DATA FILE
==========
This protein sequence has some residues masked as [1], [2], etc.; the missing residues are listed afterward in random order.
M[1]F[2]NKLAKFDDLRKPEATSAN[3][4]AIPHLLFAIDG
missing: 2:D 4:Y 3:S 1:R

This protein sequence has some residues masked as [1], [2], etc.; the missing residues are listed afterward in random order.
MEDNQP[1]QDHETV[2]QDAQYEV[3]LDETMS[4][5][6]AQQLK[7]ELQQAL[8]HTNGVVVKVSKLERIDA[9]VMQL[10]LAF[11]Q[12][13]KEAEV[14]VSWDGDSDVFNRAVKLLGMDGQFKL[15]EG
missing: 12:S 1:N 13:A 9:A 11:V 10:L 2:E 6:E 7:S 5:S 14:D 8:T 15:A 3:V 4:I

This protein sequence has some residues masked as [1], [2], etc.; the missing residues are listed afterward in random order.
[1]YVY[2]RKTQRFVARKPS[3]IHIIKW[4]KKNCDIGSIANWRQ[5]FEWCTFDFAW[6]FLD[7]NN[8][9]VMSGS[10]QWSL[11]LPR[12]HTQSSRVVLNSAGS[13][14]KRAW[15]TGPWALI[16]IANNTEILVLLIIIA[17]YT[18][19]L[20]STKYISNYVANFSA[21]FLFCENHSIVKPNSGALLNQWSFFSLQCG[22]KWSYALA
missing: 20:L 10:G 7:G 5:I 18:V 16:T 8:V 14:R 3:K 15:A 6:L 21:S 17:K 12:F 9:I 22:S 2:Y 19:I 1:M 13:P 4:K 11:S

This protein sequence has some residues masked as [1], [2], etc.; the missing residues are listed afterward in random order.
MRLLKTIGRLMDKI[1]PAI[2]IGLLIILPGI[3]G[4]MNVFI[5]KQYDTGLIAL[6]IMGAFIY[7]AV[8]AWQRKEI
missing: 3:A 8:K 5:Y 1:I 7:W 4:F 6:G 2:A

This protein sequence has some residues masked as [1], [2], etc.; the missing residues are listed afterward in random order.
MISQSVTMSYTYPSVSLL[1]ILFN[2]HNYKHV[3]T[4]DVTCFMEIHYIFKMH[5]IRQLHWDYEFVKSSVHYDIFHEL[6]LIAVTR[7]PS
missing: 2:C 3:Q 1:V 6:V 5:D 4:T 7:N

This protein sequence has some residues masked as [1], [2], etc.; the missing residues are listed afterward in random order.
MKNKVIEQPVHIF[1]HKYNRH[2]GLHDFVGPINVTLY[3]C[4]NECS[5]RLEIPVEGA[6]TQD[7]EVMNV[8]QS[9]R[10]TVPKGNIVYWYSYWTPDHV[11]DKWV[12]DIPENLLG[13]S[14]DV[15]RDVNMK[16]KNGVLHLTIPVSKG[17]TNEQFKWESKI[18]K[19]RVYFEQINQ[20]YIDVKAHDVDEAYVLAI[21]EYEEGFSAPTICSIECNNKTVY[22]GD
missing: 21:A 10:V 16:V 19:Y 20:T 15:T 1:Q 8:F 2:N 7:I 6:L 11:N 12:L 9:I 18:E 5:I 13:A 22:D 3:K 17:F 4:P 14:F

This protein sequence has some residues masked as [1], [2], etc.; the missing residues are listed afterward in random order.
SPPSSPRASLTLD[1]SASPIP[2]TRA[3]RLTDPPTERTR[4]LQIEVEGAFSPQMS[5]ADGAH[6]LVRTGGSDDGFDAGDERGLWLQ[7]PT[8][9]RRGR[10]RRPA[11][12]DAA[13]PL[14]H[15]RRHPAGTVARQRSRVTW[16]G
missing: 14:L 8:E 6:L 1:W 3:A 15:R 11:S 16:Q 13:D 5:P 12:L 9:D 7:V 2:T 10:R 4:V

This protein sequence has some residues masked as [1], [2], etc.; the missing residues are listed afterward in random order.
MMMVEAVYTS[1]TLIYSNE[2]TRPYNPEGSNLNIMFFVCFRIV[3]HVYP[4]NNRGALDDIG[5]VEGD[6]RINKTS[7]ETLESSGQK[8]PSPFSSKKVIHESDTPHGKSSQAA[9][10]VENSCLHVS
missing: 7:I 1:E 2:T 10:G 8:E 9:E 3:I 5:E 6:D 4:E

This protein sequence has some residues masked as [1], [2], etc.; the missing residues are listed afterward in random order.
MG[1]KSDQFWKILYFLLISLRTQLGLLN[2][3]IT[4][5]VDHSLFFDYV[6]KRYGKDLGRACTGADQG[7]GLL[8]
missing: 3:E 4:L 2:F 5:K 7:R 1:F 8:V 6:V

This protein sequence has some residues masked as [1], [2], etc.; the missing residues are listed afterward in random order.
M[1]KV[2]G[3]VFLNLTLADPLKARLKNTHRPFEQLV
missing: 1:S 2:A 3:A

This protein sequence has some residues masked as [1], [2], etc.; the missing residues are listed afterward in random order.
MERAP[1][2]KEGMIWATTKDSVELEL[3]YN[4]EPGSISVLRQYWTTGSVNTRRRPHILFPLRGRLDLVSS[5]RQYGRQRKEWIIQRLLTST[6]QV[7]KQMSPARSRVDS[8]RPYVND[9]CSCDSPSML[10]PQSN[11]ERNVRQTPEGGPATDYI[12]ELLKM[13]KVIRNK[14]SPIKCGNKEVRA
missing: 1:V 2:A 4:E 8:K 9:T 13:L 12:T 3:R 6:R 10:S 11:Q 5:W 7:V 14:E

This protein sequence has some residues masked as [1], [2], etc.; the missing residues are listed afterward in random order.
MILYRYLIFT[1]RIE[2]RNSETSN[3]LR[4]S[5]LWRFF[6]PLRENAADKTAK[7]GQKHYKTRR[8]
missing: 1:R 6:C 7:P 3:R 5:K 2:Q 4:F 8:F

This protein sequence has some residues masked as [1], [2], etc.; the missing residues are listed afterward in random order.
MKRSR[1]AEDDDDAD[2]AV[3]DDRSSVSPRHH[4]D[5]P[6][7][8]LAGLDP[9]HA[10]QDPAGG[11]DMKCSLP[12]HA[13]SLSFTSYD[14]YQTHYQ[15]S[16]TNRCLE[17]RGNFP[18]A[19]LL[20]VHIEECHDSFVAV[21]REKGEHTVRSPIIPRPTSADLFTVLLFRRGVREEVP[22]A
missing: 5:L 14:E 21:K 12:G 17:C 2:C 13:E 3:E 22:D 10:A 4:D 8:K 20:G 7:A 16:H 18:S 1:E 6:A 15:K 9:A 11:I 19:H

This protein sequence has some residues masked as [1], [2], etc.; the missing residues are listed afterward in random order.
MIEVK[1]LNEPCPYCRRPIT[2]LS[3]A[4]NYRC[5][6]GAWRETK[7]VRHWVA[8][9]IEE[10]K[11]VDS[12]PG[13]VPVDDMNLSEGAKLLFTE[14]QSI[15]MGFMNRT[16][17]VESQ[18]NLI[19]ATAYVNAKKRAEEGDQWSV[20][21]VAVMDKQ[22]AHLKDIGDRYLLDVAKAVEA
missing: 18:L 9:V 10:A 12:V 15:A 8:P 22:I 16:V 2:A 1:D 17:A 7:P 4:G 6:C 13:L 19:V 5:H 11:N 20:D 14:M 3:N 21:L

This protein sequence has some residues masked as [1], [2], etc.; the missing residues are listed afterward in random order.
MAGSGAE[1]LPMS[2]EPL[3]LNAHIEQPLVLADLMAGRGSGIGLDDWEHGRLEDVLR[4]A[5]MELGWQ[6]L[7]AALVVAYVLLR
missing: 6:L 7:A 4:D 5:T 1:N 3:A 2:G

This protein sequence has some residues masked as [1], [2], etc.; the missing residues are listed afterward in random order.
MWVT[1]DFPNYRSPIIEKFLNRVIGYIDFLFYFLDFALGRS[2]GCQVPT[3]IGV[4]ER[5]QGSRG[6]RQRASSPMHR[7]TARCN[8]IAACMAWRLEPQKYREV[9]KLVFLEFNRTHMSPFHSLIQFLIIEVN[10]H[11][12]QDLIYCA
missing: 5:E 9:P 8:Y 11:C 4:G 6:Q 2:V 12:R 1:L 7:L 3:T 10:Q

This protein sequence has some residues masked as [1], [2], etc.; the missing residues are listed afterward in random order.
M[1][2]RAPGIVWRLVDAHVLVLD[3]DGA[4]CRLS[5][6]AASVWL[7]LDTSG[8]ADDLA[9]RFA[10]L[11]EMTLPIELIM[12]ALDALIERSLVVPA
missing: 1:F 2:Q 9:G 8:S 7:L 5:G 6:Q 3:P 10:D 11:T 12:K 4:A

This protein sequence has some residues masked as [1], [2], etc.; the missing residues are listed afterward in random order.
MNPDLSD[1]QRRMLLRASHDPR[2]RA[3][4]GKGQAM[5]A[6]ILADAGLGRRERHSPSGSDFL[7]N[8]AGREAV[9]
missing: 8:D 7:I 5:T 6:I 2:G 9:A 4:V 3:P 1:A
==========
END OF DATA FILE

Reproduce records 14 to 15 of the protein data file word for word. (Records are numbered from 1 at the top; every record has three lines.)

This protein sequence has some residues masked as [1], [2], etc.; the missing residues are listed afterward in random order.
MIEVK[1]LNEPCPYCRRPIT[2]LS[3]A[4]NYRC[5][6]GAWRETK[7]VRHWVA[8][9]IEE[10]K[11]VDS[12]PG[13]VPVDDMNLSEGAKLLFTE[14]QSI[15]MGFMNRT[16][17]VESQ[18]NLI[19]ATAYVNAKKRAEEGDQWSV[20][21]VAVMDKQ[22]AHLKDIGDRYLLDVAKAVEA
missing: 18:L 9:V 10:A 12:V 15:A 8:P 22:I 16:V 2:A 1:D 17:A 7:P 4:G 6:C 13:L 19:V 5:H 11:N 20:D 14:M 3:N 21:L

This protein sequence has some residues masked as [1], [2], etc.; the missing residues are listed afterward in random order.
MAGSGAE[1]LPMS[2]EPL[3]LNAHIEQPLVLADLMAGRGSGIGLDDWEHGRLEDVLR[4]A[5]MELGWQ[6]L[7]AALVVAYVLLR
missing: 6:L 7:A 4:D 5:T 1:N 3:A 2:G